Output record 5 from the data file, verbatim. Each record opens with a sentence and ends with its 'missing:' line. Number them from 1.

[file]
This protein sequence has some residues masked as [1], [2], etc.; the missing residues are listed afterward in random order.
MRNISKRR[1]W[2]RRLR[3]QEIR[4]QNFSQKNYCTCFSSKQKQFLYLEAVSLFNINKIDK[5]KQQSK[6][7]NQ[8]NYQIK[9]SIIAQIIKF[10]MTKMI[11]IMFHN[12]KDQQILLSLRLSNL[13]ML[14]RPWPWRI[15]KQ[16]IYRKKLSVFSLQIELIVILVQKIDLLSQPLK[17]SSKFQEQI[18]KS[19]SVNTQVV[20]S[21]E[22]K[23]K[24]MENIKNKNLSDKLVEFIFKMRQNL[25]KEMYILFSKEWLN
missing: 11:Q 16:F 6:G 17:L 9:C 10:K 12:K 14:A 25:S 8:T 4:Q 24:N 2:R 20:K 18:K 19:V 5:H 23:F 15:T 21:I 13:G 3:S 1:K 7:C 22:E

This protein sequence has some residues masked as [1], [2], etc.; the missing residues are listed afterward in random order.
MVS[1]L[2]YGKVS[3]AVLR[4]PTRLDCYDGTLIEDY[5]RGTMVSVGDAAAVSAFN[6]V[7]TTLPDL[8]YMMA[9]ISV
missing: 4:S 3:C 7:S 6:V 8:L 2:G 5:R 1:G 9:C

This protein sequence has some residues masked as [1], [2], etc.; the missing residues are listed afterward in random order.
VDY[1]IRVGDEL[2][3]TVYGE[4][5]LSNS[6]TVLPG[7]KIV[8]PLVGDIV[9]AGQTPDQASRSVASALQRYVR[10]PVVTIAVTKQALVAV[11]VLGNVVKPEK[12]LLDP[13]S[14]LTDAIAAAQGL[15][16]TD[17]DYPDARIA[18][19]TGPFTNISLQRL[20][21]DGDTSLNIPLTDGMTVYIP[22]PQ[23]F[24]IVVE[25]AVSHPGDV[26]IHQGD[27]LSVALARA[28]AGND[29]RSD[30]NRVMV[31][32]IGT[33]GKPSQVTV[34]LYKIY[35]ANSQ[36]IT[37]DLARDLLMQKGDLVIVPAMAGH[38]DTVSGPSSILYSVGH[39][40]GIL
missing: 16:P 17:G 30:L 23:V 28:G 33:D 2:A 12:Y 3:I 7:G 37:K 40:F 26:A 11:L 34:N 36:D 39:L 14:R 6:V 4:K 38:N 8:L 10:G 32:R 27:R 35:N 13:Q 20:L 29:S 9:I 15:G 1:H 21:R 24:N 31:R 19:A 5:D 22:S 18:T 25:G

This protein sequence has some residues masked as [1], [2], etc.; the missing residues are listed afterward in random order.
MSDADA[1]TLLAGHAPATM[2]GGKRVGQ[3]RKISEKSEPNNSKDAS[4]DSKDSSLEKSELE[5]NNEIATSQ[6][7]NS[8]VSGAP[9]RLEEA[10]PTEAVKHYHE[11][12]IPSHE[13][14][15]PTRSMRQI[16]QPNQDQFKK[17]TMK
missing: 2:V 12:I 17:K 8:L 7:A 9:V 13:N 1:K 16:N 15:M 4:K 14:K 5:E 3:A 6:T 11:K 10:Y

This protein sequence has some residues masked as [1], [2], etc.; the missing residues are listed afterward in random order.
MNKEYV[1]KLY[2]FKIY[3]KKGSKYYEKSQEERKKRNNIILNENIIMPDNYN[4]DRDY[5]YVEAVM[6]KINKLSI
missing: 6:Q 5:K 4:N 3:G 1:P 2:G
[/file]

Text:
This protein sequence has some residues masked as [1], [2], etc.; the missing residues are listed afterward in random order.
MNKEYV[1]KLY[2]FKIY[3]KKGSKYYEKSQEERKKRNNIILNENIIMPDNYN[4]DRDY[5]YVEAVM[6]KINKLSI
missing: 6:Q 5:K 4:N 3:G 1:P 2:G